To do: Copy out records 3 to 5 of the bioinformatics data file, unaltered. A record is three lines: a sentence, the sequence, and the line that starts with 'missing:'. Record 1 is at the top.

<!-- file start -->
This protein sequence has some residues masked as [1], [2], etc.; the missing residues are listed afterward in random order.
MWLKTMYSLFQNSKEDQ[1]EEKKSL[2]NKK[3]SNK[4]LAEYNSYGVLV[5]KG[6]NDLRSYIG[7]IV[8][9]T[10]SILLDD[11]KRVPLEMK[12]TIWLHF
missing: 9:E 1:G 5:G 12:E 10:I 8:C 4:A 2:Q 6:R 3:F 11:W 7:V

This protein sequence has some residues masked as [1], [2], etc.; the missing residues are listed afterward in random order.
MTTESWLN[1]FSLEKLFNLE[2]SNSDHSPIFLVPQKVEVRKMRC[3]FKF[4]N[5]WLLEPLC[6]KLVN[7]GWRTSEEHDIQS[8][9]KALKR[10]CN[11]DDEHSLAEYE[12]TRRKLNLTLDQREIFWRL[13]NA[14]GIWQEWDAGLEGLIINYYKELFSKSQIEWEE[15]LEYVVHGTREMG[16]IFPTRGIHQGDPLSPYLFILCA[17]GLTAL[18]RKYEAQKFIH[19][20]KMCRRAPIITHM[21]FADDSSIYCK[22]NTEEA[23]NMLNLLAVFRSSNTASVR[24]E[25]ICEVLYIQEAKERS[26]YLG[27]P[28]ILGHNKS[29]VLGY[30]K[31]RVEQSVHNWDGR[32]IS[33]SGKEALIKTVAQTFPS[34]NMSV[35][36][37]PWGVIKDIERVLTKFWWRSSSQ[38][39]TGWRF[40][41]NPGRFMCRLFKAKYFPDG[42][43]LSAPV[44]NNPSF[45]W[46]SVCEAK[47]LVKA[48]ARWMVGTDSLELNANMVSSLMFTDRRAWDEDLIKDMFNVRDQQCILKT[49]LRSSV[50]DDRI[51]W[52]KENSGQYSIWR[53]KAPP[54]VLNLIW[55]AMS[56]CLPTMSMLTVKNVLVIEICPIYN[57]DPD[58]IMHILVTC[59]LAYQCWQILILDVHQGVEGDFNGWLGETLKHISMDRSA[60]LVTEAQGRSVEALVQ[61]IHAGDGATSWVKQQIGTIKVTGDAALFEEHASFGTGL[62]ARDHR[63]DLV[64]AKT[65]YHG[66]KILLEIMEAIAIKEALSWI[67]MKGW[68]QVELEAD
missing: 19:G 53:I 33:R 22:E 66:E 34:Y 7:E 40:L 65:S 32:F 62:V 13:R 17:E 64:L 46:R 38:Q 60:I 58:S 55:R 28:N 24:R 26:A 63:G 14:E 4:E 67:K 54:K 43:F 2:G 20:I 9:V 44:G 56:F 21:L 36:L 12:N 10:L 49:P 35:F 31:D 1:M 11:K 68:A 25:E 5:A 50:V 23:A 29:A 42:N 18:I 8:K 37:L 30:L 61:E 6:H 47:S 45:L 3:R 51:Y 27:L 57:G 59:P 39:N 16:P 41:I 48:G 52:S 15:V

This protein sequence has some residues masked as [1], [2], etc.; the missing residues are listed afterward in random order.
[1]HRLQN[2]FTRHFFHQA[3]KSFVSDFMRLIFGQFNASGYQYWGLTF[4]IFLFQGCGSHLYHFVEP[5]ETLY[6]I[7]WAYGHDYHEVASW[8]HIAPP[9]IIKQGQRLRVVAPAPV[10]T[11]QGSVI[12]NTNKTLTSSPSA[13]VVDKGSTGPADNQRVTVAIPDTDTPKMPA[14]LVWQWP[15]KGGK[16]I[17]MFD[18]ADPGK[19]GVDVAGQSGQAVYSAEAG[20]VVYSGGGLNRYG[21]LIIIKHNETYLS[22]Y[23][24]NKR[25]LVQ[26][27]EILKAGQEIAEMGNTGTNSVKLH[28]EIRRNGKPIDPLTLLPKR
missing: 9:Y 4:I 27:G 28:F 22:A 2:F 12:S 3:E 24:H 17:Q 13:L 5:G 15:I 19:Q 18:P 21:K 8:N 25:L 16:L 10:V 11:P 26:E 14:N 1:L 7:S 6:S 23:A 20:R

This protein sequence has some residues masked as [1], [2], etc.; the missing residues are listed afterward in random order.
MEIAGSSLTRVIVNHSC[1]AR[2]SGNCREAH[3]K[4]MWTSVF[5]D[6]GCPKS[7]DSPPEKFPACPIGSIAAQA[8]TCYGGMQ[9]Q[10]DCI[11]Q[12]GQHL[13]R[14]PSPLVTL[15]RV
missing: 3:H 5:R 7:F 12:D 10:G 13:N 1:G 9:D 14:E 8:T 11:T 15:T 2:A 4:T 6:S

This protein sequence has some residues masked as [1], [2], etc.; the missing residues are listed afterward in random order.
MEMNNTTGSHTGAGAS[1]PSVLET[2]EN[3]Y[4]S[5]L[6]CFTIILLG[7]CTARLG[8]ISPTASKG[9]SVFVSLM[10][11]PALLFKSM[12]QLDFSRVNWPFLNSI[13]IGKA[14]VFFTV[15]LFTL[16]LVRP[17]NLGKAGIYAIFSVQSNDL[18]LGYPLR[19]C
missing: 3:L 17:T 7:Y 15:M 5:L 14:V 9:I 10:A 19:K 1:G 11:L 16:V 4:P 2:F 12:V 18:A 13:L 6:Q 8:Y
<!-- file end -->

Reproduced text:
This protein sequence has some residues masked as [1], [2], etc.; the missing residues are listed afterward in random order.
[1]HRLQN[2]FTRHFFHQA[3]KSFVSDFMRLIFGQFNASGYQYWGLTF[4]IFLFQGCGSHLYHFVEP[5]ETLY[6]I[7]WAYGHDYHEVASW[8]HIAPP[9]IIKQGQRLRVVAPAPV[10]T[11]QGSVI[12]NTNKTLTSSPSA[13]VVDKGSTGPADNQRVTVAIPDTDTPKMPA[14]LVWQWP[15]KGGK[16]I[17]MFD[18]ADPGK[19]GVDVAGQSGQAVYSAEAG[20]VVYSGGGLNRYG[21]LIIIKHNETYLS[22]Y[23][24]NKR[25]LVQ[26][27]EILKAGQEIAEMGNTGTNSVKLH[28]EIRRNGKPIDPLTLLPKR
missing: 9:Y 4:I 27:G 28:F 22:A 2:F 12:S 3:E 24:H 17:Q 13:L 5:G 15:I 19:Q 18:P 21:K 8:N 25:L 16:L 10:V 11:P 26:E 14:N 1:L 7:S 6:S 23:A 20:R

This protein sequence has some residues masked as [1], [2], etc.; the missing residues are listed afterward in random order.
MEIAGSSLTRVIVNHSC[1]AR[2]SGNCREAH[3]K[4]MWTSVF[5]D[6]GCPKS[7]DSPPEKFPACPIGSIAAQA[8]TCYGGMQ[9]Q[10]DCI[11]Q[12]GQHL[13]R[14]PSPLVTL[15]RV
missing: 3:H 5:R 7:F 12:D 10:G 13:N 1:G 9:D 14:E 8:T 11:T 15:T 2:A 4:T 6:S

This protein sequence has some residues masked as [1], [2], etc.; the missing residues are listed afterward in random order.
MEMNNTTGSHTGAGAS[1]PSVLET[2]EN[3]Y[4]S[5]L[6]CFTIILLG[7]CTARLG[8]ISPTASKG[9]SVFVSLM[10][11]PALLFKSM[12]QLDFSRVNWPFLNSI[13]IGKA[14]VFFTV[15]LFTL[16]LVRP[17]NLGKAGIYAIFSVQSNDL[18]LGYPLR[19]C
missing: 3:L 17:T 7:Y 15:M 5:L 14:V 9:I 10:A 19:K 1:G 11:L 16:V 4:P 2:F 12:V 18:A 13:L 6:Q 8:Y